After two years, he reports poor sleep and early morning headaches, and his GP alerts the MND nurse. The patient starts NIV, with great improvement in his symptoms. He is referred to the local hospice and draws up an advance directive.

Six months later, he starts to lose weight and is struggling to finish meals. He becomes tearful, anxious and withdrawn. His GP establishes that he is frightened of choking and being unable to swallow or talk.

After discussions with his MND team, he has a gastrostomy, but continues to eat socially, and he is given an iPad with a communication app.

His GP starts him on an antidepressant, and his advance directive is reviewed. He is prescribed sublingual lorazepam and oral morphine (via his gastrostomy).

He develops excessive saliva and secretions, requiring suction and a hyoscine patch, and becomes dependent on NIV. Regular visits from the GP and the hospice team, with guidance from the MND team, allow his symptoms to be well controlled.

He eventually dies in his sleep three years after diagnosis and his family are supported by their GP and the local MND Association.

Section 6 Evidence base

Clinical trials

  • Riluzole for amyotrophic lateral sclerosis (ALS)/motor neuron disease (MND) (Review). Cochrane Summaries 2013; 1-38

A meta-analysis of trials from 974 riluzole-treated patients and 503 placebo-treated patients found that riluzole increased median survival by three months. Other potential neuroprotectors, such as lithium, vitamin E and dexpramipexole, have not been shown to be effective.9,10

  • Bourke SC, Tomlinson M, Williams TL et al. Effects of non-invasive ventilation on survival and quality of life in patients with amyotrophic lateral sclerosis: a randomised controlled trial. Lancet Neurol 2006; 5(2): 140-7

This trial of 41 patients found that NIV in patients with respiratory failure improved survival by approximately seven months and maintained quality of life. NICE has published guidance on the use of NIV in patients with MND.11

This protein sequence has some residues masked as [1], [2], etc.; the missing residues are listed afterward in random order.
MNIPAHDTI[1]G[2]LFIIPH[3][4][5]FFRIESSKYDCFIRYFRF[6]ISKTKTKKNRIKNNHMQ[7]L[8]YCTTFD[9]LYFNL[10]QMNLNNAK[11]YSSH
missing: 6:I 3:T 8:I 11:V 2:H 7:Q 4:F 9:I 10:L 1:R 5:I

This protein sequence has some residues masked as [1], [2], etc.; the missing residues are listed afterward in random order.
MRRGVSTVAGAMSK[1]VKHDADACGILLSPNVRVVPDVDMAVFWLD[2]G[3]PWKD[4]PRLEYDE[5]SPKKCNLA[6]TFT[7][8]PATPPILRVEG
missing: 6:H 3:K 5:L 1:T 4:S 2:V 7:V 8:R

Support groups

  • The MND Association ( provides support for patients, families and professionals.

GP education


This MND Association website provides information on the role of the GP, links to online learning modules and an extensive reading list.

The RCGP and the MND Association have produced an e-learning module for GPs, which covers the red flag signs of MND, management and end of life care.

Designed by patients and families at the Sheffield MND Care Centre, this website explains the use of NIV.

  • Contributed by Dr Esther Hobson, National Institute for Health Research doctoral research fellow and specialty registrar in neurology, and Dr Christopher McDermott, reader in neurology and co-director, Sheffield Motor Neurone Disease Care and Research Centre.

Click here to take a test on this article and claim a certificate on MIMS Learning


1. Alonso A, Logroscino G, Jick SS et al. Eur J Neurol 2009; 16(6): 745-51.

2. Renton AE, Chio A, Traynor BJ. Nat Neurosci 2014; 17(1): 17-23.

3. Renton AE, Majounie E, Waite A et al. Neuron 2011; 72(2): 257-68.

4. DeJesus-Hernandez M, Mackenzie IR, Boeve BF et al. Neuron 2011; 72(2): 245-56.

5. Aridegbe T, Kandler R, Walters SJ et al. Amyotroph Lateral Scler Frontotemporal Degener 2013; 14(1): 13-19.

6. Miller RG, Mitchell JD, Moore DH. Cochrane Summaries 2013; 1-38.

7. Bourke SC, Tomlinson M, Williams TL et al. Lancet Neurol 2006; 5(2): 140-7.

8. Marin B, Desport JC, Kajeu P et al. J Neurol, Neurosurg Psychiatry 2011; 82(6): 628-34.

9. EFNS Task Force on Diagnosis and Management of Amyotrophic Lateral Sclerosis; Andersen PM, Abrahams S, Borasio GD et al. Eur J Neurol 2012; 19(3): 360-75.

10. Cudkowicz ME, Van den Berg JP, Shefner JM et al. Lancet Neurol 2013; 12(11): 1059-67.

11. NICE. CG105. London, NICE, July 2010.


These further action points may allow you to earn more credits by increasing the time spent and the impact achieved.

  • Audit patients who have been diagnosed with MND in the past five years. How did they present and what can be learned?
  • Ask your local consultant neurologist to give a talk about how GPs can improve their diagnostic skills in MND, including recognising the red flags.
  • Review the support your practice offers to patients with MND.